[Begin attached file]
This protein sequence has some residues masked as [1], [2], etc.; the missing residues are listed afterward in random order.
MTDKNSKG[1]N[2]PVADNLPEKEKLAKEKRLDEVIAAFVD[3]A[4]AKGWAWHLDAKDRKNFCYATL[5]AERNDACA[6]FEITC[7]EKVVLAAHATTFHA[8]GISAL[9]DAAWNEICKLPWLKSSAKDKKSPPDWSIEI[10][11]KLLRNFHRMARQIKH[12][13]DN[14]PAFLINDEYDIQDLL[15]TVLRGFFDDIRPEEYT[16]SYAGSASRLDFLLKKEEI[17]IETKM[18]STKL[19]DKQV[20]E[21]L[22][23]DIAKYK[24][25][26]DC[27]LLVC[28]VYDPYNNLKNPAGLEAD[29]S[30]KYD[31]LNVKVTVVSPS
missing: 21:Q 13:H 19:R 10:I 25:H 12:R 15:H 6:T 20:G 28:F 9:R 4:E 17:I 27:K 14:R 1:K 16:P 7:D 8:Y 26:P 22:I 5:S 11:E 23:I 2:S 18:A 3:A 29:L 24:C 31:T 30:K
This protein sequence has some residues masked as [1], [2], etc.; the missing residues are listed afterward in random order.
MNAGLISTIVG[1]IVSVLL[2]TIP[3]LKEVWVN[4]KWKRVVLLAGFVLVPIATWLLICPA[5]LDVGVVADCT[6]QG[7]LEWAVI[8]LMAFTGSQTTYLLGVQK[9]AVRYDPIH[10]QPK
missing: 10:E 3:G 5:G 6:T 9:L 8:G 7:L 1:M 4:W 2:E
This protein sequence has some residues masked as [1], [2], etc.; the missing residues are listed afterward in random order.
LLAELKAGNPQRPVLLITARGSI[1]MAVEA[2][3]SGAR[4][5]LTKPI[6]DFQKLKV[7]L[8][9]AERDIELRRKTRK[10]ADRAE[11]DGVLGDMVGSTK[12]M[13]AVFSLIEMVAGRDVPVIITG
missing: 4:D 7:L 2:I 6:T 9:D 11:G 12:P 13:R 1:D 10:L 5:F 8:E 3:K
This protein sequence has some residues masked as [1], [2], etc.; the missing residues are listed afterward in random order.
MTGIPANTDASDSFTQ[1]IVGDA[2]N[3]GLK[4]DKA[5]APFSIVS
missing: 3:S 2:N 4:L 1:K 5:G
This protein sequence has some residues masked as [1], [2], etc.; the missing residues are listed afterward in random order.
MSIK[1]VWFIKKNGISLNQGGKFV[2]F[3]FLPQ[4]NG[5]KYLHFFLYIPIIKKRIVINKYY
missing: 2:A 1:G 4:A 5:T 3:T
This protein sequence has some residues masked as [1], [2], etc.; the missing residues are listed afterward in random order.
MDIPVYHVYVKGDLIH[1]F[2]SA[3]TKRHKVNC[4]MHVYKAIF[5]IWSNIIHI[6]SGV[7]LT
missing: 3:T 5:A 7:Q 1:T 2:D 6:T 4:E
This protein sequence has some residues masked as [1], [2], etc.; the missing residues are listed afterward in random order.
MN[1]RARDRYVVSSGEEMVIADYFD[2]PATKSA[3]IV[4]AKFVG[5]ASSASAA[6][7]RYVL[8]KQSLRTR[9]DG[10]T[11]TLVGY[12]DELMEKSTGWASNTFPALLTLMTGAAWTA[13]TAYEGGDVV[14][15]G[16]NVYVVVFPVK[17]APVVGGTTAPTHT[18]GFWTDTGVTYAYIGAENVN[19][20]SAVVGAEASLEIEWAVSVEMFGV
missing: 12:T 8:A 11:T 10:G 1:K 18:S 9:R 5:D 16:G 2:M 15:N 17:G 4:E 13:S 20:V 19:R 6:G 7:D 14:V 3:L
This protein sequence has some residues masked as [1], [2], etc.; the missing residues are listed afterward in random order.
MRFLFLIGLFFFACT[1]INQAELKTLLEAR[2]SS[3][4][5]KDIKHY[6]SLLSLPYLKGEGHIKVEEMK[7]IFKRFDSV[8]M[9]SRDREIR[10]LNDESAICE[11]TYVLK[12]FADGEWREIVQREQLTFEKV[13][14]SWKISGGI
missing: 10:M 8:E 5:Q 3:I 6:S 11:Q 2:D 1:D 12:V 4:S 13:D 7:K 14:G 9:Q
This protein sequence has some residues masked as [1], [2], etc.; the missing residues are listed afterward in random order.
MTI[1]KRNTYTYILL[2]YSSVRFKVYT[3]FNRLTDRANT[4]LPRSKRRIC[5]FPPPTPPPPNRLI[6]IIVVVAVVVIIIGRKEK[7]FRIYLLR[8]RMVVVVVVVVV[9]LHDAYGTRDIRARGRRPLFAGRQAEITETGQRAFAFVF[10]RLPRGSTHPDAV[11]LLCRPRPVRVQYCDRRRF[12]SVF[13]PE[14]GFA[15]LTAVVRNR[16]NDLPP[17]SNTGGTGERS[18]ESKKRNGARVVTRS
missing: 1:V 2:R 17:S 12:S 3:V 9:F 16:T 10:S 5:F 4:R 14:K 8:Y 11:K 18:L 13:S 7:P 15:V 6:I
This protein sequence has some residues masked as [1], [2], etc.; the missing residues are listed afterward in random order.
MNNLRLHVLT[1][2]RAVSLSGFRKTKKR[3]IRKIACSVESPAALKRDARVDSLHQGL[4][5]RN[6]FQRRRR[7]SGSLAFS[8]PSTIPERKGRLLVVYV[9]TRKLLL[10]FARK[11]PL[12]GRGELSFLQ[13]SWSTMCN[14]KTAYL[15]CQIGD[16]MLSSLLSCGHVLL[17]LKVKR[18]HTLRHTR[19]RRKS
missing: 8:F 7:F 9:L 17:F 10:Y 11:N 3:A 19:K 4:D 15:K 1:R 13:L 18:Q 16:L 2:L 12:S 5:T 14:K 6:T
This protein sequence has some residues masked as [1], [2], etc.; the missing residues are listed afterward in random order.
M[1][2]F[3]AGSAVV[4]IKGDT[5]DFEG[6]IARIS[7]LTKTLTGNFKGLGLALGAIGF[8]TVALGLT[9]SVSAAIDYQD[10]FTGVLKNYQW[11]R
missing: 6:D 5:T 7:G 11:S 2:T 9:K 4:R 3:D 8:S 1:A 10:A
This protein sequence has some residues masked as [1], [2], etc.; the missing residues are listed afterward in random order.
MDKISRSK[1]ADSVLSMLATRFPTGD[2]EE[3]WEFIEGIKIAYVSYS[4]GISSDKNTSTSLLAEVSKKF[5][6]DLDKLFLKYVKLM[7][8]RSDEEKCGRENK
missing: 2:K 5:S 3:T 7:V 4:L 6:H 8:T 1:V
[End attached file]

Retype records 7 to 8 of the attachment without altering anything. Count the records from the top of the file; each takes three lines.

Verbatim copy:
This protein sequence has some residues masked as [1], [2], etc.; the missing residues are listed afterward in random order.
MN[1]RARDRYVVSSGEEMVIADYFD[2]PATKSA[3]IV[4]AKFVG[5]ASSASAA[6][7]RYVL[8]KQSLRTR[9]DG[10]T[11]TLVGY[12]DELMEKSTGWASNTFPALLTLMTGAAWTA[13]TAYEGGDVV[14][15]G[16]NVYVVVFPVK[17]APVVGGTTAPTHT[18]GFWTDTGVTYAYIGAENVN[19][20]SAVVGAEASLEIEWAVSVEMFGV
missing: 12:T 8:A 11:T 10:G 1:K 18:S 9:R 5:D 16:G 2:M 15:N 17:G 4:E 13:S 20:V 19:R 6:G 7:D 14:V 3:L
This protein sequence has some residues masked as [1], [2], etc.; the missing residues are listed afterward in random order.
MRFLFLIGLFFFACT[1]INQAELKTLLEAR[2]SS[3][4][5]KDIKHY[6]SLLSLPYLKGEGHIKVEEMK[7]IFKRFDSV[8]M[9]SRDREIR[10]LNDESAICE[11]TYVLK[12]FADGEWREIVQREQLTFEKV[13][14]SWKISGGI
missing: 10:M 8:E 5:Q 3:I 6:S 11:Q 2:D 1:D 12:V 4:S 13:D 7:K 14:G 9:Q